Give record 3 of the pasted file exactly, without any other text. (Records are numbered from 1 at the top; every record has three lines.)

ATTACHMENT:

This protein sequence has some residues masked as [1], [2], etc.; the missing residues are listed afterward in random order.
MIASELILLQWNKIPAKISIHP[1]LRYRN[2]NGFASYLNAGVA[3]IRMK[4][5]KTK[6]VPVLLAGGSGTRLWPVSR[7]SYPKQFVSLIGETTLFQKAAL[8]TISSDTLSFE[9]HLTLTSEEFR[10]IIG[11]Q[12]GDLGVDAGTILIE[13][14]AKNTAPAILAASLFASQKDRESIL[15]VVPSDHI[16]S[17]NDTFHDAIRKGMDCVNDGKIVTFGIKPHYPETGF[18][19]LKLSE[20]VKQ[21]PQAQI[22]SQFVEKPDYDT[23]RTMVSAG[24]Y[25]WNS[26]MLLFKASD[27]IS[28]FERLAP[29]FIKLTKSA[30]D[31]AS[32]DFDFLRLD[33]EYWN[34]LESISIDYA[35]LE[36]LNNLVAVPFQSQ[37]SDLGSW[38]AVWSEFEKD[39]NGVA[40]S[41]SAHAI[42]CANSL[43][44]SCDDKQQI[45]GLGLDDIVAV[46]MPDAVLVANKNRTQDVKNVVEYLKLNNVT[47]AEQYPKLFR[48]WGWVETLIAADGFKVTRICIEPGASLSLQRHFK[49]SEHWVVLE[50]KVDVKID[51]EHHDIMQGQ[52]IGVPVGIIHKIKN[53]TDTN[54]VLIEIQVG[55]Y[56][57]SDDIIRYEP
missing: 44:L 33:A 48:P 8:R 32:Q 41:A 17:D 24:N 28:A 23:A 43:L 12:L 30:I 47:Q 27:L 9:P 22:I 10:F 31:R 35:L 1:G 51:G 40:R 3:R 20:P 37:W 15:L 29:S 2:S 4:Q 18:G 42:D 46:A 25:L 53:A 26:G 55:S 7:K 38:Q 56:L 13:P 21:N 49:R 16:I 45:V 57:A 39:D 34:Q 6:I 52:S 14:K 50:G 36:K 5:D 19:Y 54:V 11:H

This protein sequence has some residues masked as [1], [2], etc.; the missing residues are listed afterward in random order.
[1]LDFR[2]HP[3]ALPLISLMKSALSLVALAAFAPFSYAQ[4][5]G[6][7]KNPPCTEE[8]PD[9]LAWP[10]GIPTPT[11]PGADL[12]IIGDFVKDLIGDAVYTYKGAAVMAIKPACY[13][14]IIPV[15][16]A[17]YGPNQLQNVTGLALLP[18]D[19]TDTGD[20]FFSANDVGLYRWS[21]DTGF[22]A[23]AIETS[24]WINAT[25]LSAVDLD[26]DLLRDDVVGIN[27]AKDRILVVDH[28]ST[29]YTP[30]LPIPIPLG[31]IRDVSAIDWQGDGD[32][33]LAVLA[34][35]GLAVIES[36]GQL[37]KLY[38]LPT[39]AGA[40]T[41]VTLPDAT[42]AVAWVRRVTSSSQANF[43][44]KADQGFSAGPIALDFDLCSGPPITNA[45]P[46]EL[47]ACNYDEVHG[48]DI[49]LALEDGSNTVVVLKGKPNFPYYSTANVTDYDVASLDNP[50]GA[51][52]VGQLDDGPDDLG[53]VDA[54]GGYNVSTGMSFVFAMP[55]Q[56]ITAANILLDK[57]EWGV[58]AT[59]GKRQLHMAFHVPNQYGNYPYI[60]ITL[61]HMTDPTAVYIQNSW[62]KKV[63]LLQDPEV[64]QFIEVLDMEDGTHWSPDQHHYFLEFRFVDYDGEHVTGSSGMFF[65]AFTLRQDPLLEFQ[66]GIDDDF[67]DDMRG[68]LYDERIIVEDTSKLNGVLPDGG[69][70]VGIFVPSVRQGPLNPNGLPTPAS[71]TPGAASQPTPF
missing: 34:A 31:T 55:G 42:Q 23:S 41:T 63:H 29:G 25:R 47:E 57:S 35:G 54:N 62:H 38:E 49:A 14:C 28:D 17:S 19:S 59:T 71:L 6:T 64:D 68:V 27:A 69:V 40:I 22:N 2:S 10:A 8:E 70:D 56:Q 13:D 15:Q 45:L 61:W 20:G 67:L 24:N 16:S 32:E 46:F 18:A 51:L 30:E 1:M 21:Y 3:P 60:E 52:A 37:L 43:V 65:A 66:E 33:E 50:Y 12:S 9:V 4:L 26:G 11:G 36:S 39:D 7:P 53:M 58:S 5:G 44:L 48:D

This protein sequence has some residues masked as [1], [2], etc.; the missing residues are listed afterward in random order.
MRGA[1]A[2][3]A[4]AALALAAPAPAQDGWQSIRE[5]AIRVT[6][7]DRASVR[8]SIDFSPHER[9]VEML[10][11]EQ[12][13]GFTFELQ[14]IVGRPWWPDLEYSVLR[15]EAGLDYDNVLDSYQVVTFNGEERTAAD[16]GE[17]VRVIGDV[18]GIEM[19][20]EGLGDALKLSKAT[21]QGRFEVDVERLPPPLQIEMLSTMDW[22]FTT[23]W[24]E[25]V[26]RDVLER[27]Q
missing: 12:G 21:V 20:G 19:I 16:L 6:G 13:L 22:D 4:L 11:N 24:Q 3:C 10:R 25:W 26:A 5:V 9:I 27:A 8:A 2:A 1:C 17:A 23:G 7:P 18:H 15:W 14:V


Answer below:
This protein sequence has some residues masked as [1], [2], etc.; the missing residues are listed afterward in random order.
MRGA[1]A[2][3]A[4]AALALAAPAPAQDGWQSIRE[5]AIRVT[6][7]DRASVR[8]SIDFSPHER[9]VEML[10][11]EQ[12][13]GFTFELQ[14]IVGRPWWPDLEYSVLR[15]EAGLDYDNVLDSYQVVTFNGEERTAAD[16]GE[17]VRVIGDV[18]GIEM[19][20]EGLGDALKLSKAT[21]QGRFEVDVERLPPPLQIEMLSTMDW[22]FTT[23]W[24]E[25]V[26]RDVLER[27]Q
missing: 12:G 21:V 20:G 19:I 16:L 6:G 13:L 22:D 4:L 11:N 24:Q 3:C 10:R 25:W 26:A 5:V 9:I 27:A 8:A 2:A 1:C 17:A 23:G 7:P 18:H 15:W 14:V